ManageEngine OpManager, a powerful NMS for monitoring your network, physical & virtual (VMware/ HyperV) servers & other IT devices. Deploy and start monitoring in less than an hour. Trusted by over a million admins world-wide. Try it for free.
Facebook has served as an online marketplace for armed militias in Libya and other war-torn countries, according to a news report published Wednesday in The New York Times.
An array of light weapons various groups bought and sold after the fall of Moammar Gadhafi unleashed a torrent of unregulated commerce in Libya, which previously had controlled online communications strictly, according to a study by Armament Research Services, which the Times cited in its report.
Widespread trading of illicit weapons between online or hidden groups occurred between September 2014 and March 2016, the study found.
Much of the weapons trading took place in regions where the central government had little power and conditions on the ground made it difficult to police arms trading or other illicit activities, according to Nic Jenzen-Jones, and director of Armament Research Services and a co-author of the study.
"The phrase we use is 'outside of state control.' There's no oversight; there's no regulation," he told the E-Commerce Times.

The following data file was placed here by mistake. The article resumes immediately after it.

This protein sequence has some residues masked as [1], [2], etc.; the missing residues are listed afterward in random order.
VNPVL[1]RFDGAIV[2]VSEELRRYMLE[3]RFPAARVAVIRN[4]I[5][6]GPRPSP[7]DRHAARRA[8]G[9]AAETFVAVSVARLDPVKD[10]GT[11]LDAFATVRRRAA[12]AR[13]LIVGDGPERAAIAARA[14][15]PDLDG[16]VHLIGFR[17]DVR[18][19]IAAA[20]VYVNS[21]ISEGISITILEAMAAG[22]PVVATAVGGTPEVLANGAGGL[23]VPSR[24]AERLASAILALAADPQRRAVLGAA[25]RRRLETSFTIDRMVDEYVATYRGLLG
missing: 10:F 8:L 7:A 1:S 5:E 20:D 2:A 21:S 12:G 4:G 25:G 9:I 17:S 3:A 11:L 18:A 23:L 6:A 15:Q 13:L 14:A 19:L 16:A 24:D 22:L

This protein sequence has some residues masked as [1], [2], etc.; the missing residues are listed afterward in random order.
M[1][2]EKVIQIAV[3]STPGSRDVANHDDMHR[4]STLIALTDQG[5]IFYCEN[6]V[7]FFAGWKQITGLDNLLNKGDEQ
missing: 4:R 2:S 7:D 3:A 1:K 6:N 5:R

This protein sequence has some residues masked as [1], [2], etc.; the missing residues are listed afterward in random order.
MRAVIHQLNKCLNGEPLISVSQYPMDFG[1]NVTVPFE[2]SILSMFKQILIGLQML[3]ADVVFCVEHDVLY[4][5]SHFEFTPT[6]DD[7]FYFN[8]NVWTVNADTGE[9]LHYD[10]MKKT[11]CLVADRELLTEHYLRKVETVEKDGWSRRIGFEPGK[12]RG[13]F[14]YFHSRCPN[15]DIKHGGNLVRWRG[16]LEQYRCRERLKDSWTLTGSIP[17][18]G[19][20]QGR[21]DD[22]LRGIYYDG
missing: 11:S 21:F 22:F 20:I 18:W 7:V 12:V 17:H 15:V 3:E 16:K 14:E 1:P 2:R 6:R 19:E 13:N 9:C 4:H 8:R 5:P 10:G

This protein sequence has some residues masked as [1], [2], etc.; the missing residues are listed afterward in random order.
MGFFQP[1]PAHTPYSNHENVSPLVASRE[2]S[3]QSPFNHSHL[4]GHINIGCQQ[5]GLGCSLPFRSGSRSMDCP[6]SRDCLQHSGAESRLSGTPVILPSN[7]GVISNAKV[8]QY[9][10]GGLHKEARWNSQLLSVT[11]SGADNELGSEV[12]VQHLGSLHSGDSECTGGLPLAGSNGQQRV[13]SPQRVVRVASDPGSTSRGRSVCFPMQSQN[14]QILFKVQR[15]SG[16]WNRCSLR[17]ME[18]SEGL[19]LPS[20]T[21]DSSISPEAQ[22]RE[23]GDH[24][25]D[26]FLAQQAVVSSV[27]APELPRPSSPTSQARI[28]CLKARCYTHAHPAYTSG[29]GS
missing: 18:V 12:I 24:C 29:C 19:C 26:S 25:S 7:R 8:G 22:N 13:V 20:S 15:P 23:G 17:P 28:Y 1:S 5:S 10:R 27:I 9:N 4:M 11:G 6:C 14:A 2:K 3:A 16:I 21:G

There are many areas where militia groups can traffic in weapons, particularly in failed states like Libya, said Edward Laurance, a professor of the Middlebury Institute of International Studies at Monterey.
"It's the tip of the iceberg," he told the E-Commerce Times. "Basically, when a country collapses, all of these weapons are available on the market."
Facebook and other social media platforms have been under pressure from U.S. authorities to crack down on the use of social media for recruiting, contact and planning of terrorist activities and illicit sales of firearms.
Facebook in 2014 launched an education campaign designed to curtail illicit activity on the site, and it banned any activity used to evade existing laws.
In January, it moved to ban private sales of firearms following last year's terrorist attacks in Paris and San Bernardino, California.
The ban applied not only to the flagship Facebook site but also to the company's Instagram unit.
The Times shared with Facebook seven groups suspected of being used for illicit arms sales, and the company took six of them down immediately, it reported.
Armament Research Services' Libya study focused on eight social media groups engaged in trading illicit weapons, with the activity of six of the groups centered mainly in Tripoli. Another group was focused heavily in Benghazi and the final in Sabratha. The sellers were mainly in these areas, with a few others located in Zawia and Sabha.
Most of the participants were 20 to 30 years old, from a variety of social backgrounds and had links to armed militia groups. The postings focused on the need for light weapons, including projectiles for rocket-propelled grenades, missiles for antitank weapons, and 12.7x108 mm and 14.5x114 mm cartridges, according to the study. The markets also were used to find disposal sites for unused arms.
Most of the light weapons are believed to have come from Gadhafi-era stockpiles.